Limitations of our study include the lack of a third group to be evaluated after use of placebo. However, infusion of saline into a knee with OA raises an ethical question as HA preparations are widely used and are proven to be safe and effective compared to placebo. Different treatment schedule for each preparation could be a bias of our study but to ensure a double-blind approach, patients were not aware of the difference between the two injections and the investigator had no knowledge of the schedule used for each patient. Only the surgeon who prepared and performed the injections knew which preparation was used for each patient. We performed no sample study calculation to strengthen our results because our original study was designed for a two-year period (one year for study enrollment and another for the follow-up period). We managed to enroll a total of 80 patients which we believe can produce remarkable results.
In conclusion, intra-articular injections of HMW and LMW HA improve stiffness, function and pain in patients with knee OA but these results seem equal no matter which preparation is used. Symptom control can last for at least one year. However HA has no impact on the disease, as medial and lateral joint spaces remain constant during follow-up. Further studies are needed to examine the maximum duration of each form of HA, to ensure comparable results during a longer period.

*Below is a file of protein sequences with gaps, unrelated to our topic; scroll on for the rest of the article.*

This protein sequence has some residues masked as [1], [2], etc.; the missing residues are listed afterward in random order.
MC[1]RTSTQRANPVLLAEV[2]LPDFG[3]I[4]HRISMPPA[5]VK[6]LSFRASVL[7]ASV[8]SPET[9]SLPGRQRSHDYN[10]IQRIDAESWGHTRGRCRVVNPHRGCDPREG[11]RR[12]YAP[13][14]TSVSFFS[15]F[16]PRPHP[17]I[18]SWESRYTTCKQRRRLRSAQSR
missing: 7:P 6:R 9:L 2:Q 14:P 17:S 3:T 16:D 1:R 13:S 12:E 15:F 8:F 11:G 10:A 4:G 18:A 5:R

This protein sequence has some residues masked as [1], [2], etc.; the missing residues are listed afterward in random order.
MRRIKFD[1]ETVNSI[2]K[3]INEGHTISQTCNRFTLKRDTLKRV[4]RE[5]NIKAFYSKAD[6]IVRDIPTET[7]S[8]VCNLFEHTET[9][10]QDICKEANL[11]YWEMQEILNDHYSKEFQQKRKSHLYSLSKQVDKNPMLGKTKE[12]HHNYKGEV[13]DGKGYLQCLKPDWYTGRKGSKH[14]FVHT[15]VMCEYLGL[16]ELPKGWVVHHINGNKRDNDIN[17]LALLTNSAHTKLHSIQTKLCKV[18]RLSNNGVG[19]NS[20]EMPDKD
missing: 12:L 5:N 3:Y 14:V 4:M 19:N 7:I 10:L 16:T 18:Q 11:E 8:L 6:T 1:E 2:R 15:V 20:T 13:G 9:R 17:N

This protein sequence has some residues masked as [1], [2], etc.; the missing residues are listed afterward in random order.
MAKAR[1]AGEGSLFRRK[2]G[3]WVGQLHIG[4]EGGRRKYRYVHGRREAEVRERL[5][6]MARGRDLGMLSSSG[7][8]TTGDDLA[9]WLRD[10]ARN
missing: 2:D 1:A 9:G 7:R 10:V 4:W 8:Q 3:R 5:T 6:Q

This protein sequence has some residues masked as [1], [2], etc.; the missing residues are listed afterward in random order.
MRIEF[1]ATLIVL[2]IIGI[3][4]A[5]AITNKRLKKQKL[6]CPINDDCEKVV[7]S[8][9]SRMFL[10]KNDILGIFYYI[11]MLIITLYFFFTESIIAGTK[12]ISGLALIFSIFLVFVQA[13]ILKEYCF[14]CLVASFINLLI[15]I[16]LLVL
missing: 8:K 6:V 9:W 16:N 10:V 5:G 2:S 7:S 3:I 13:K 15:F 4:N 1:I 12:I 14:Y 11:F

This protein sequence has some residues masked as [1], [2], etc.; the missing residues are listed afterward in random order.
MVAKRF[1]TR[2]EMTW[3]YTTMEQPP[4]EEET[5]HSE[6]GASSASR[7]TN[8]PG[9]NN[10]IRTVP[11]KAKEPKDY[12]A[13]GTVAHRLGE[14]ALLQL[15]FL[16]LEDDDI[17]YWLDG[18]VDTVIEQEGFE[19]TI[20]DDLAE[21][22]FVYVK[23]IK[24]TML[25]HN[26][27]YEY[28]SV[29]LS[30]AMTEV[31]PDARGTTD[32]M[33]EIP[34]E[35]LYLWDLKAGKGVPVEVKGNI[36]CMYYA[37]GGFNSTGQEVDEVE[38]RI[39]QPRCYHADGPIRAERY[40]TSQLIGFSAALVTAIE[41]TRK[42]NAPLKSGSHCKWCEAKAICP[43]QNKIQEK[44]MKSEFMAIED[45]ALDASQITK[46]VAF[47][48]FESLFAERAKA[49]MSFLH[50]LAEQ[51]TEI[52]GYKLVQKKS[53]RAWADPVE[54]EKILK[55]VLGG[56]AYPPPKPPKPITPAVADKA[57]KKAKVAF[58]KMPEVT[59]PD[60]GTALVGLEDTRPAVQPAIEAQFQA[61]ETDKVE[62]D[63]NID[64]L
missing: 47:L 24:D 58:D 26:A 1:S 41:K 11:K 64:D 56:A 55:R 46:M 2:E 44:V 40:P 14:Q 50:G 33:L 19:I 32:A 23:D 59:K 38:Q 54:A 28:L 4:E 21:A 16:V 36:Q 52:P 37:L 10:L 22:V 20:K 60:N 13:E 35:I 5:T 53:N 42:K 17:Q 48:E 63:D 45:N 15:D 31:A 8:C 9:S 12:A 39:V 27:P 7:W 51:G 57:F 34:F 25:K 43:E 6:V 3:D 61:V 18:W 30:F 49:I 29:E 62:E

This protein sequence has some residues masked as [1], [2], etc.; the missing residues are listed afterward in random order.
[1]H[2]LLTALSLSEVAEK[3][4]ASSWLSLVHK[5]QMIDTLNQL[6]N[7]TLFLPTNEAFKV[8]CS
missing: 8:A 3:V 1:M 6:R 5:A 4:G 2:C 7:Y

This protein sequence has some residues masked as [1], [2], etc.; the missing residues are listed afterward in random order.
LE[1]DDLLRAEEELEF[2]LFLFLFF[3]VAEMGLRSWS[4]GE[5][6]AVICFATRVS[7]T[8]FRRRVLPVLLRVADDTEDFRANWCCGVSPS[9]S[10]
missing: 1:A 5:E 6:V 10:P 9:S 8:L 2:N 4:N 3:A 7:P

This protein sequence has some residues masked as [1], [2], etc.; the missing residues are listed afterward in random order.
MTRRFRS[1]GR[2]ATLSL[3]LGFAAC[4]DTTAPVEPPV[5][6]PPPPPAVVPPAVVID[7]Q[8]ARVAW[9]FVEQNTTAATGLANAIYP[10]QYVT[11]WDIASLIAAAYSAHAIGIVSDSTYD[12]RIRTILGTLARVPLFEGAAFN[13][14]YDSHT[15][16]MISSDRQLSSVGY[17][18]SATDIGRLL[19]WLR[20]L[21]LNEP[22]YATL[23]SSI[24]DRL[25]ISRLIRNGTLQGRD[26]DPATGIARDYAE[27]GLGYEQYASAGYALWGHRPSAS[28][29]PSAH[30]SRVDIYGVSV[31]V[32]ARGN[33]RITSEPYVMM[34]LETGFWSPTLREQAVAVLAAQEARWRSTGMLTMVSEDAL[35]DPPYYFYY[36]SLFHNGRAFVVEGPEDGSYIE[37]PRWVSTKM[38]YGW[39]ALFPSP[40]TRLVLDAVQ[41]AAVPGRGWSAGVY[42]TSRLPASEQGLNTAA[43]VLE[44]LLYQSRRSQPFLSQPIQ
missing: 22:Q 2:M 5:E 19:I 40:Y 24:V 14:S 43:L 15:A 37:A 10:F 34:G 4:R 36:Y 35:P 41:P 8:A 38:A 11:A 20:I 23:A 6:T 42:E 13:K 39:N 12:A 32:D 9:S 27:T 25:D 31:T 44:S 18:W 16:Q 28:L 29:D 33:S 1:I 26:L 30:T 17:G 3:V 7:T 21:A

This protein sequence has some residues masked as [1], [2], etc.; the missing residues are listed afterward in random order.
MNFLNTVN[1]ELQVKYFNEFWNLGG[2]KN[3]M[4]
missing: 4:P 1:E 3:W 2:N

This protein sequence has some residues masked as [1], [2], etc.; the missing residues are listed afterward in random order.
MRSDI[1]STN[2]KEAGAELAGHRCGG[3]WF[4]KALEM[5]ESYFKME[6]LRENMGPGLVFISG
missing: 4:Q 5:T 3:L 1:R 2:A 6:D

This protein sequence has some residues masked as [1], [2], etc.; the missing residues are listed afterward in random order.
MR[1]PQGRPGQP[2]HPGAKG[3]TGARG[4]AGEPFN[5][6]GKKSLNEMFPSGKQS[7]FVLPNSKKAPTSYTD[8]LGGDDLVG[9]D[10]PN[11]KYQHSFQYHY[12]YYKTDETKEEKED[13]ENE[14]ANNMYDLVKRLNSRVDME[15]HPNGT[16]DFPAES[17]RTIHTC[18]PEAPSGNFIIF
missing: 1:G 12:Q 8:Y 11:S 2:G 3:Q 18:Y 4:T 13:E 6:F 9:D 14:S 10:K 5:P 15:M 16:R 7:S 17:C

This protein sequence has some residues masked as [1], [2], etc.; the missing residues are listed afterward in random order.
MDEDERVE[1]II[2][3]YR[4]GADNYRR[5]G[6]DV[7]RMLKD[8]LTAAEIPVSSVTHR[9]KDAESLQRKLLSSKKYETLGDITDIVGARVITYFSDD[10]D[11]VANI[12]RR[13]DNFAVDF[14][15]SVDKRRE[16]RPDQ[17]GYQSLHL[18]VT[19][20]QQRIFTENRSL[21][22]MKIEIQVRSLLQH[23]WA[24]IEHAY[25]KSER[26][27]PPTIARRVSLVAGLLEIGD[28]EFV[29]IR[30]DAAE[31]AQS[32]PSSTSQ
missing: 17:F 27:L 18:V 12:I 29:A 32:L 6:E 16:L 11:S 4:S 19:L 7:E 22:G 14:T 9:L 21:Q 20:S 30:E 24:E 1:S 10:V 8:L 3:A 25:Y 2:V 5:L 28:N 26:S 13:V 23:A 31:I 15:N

Conflict of interest
Authors report no conflict of interest.
1. Felson DT, Naimark A, Anderson J, Kazis L, Castelli W, Meenan RF. The prevalence of knee osteoarthritis in the elderly. The Framingham Osteoarthritis Study. Arthritis Rheum. 1987; 30: 914-918.
2. Leopold SS, Redd BB, Warme WJ, Wehrle PA, Pettis PD, Shott S. Corticosteroid compared with hyaluronic acid injections for the treatment of osteoarthritis of the knee. A prospective, randomized trial. J Bone Joint Surg Am. 2003; 85-A: 1197-1203.
3. Bellamy N, Campbell J, Robinson V, Gee T, Bourne R, Wells G. Intraarticular corticosteroid for treatment of osteoarthritis of the knee. Cochrane Database Syst Rev. 2006: CD005328.
4. Maus U, Andereya S, Gravius S, Siebert CH, Ohnsorge JA, Niedhart C. Lack of effect on bone healing of injectable BMP-2 augmented hyaluronic acid. Arch Orthop Trauma Surg. 2008; 128: 1461-1466.
5. Richette P, Chevalier X, Ea HK, Eymard F, Henrotin Y, Ornetti P, et al. Hyaluronan for knee osteoarthritis: an updated meta-analysis of trials with low risk of bias. RMD Open. 2015; 1: e000071.
6. Bagga H, Burkhardt D, Sambrook P, March L. Longterm effects of intraarticular hyaluronan on synovial fluid in osteoarthritis of the knee. J Rheumatol. 2006; 33: 946-950.
7. Migliore A, Giovannangeli F, Granata M, Laganà B. Hylan g-f 20: review of its safety and efficacy in the management of joint pain in osteoarthritis. Clin Med Insights Arthritis Musculoskelet Disord. 2010; 3: 55-68.
8. Kotevoglu N, Iyibozkurt PC, Hiz O, Toktas H, Kuran B. A prospective randomised controlled clinical trial comparing the efficacy of different molecular weight hyaluronan solutions in the treatment of knee osteoarthritis. Rheumatol Int. 2006; 26: 325-330.
9. Bannuru RR, Natov NS, Dasi UR, Schmid CH, McAlindon TE. Therapeutic trajectory following intra-articular hyaluronic acid injection in knee osteoarthritis–meta-analysis. Osteoarthritis Cartilage. 2011; 19: 611-619.
10. Rutjes AW, Jüni P, da Costa BR, Trelle S, Nüesch E, Reichenbach S. Viscosupplementation for osteoarthritis of the knee: a systematic review and meta-analysis. Ann Intern Med. 2012; 157: 180-191.
11. Sun SF, Hsu CW, Hwang CW, Hsu PT, Wang JL, Tsai SL, et al. Hyaluronate improves pain, physical function and balance in the geriatric osteoarthritic knee: a 6-month follow-up study using clinical tests. Osteoarthritis Cartilage. 2006; 14: 696-701.